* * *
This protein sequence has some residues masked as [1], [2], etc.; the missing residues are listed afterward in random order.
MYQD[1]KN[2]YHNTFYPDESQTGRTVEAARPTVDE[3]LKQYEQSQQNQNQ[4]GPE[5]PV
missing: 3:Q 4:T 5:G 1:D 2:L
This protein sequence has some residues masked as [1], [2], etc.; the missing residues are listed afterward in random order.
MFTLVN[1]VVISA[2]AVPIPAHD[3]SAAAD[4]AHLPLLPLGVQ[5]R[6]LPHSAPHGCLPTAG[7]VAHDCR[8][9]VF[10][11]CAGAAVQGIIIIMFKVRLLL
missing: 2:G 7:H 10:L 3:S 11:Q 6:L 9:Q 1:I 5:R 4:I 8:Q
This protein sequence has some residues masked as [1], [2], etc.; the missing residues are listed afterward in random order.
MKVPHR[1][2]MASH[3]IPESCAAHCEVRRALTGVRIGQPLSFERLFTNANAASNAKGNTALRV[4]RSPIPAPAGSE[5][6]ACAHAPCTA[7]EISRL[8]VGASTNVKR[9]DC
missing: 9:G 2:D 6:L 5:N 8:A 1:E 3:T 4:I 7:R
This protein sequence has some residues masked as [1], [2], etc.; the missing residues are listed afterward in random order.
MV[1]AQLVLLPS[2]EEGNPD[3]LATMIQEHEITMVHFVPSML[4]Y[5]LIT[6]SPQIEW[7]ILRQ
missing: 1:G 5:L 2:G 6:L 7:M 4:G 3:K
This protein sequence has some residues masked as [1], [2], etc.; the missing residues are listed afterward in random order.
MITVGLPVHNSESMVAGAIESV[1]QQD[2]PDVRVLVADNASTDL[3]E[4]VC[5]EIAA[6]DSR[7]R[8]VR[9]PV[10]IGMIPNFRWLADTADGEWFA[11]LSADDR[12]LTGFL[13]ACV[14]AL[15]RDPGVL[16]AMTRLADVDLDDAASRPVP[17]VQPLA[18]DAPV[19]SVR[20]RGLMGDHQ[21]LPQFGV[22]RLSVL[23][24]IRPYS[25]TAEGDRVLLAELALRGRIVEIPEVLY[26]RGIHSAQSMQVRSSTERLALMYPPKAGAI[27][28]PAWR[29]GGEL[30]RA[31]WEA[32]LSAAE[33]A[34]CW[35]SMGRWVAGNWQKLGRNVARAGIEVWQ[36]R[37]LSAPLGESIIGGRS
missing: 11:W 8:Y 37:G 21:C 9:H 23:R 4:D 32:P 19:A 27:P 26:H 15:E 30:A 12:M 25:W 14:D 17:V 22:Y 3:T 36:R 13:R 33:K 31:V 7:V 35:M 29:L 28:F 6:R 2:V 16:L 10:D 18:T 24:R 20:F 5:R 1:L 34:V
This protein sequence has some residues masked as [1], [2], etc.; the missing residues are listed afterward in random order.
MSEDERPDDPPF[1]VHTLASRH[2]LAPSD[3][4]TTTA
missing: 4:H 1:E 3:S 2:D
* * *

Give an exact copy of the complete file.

This protein sequence has some residues masked as [1], [2], etc.; the missing residues are listed afterward in random order.
MYQD[1]KN[2]YHNTFYPDESQTGRTVEAARPTVDE[3]LKQYEQSQQNQNQ[4]GPE[5]PV
missing: 3:Q 4:T 5:G 1:D 2:L
This protein sequence has some residues masked as [1], [2], etc.; the missing residues are listed afterward in random order.
MFTLVN[1]VVISA[2]AVPIPAHD[3]SAAAD[4]AHLPLLPLGVQ[5]R[6]LPHSAPHGCLPTAG[7]VAHDCR[8][9]VF[10][11]CAGAAVQGIIIIMFKVRLLL
missing: 2:G 7:H 10:L 3:S 11:Q 6:L 9:Q 1:I 5:R 4:I 8:Q
This protein sequence has some residues masked as [1], [2], etc.; the missing residues are listed afterward in random order.
MKVPHR[1][2]MASH[3]IPESCAAHCEVRRALTGVRIGQPLSFERLFTNANAASNAKGNTALRV[4]RSPIPAPAGSE[5][6]ACAHAPCTA[7]EISRL[8]VGASTNVKR[9]DC
missing: 9:G 2:D 6:L 5:N 8:A 1:E 3:T 4:I 7:R
This protein sequence has some residues masked as [1], [2], etc.; the missing residues are listed afterward in random order.
MV[1]AQLVLLPS[2]EEGNPD[3]LATMIQEHEITMVHFVPSML[4]Y[5]LIT[6]SPQIEW[7]ILRQ
missing: 1:G 5:L 2:G 6:L 7:M 4:G 3:K
This protein sequence has some residues masked as [1], [2], etc.; the missing residues are listed afterward in random order.
MITVGLPVHNSESMVAGAIESV[1]QQD[2]PDVRVLVADNASTDL[3]E[4]VC[5]EIAA[6]DSR[7]R[8]VR[9]PV[10]IGMIPNFRWLADTADGEWFA[11]LSADDR[12]LTGFL[13]ACV[14]AL[15]RDPGVL[16]AMTRLADVDLDDAASRPVP[17]VQPLA[18]DAPV[19]SVR[20]RGLMGDHQ[21]LPQFGV[22]RLSVL[23][24]IRPYS[25]TAEGDRVLLAELALRGRIVEIPEVLY[26]RGIHSAQSMQVRSSTERLALMYPPKAGAI[27][28]PAWR[29]GGEL[30]RA[31]WEA[32]LSAAE[33]A[34]CW[35]SMGRWVAGNWQKLGRNVARAGIEVWQ[36]R[37]LSAPLGESIIGGRS
missing: 11:W 8:Y 37:G 21:C 9:H 23:R 4:D 32:P 19:A 27:P 26:H 15:E 30:A 12:M 25:W 14:D 17:V 22:Y 3:T 36:R 13:R 33:K 31:V 7:V 35:M 29:L 28:F 6:R 2:V 16:L 10:D 18:T 24:R 20:F 5:R 1:L 34:V
This protein sequence has some residues masked as [1], [2], etc.; the missing residues are listed afterward in random order.
MSEDERPDDPPF[1]VHTLASRH[2]LAPSD[3][4]TTTA
missing: 4:H 1:E 3:S 2:D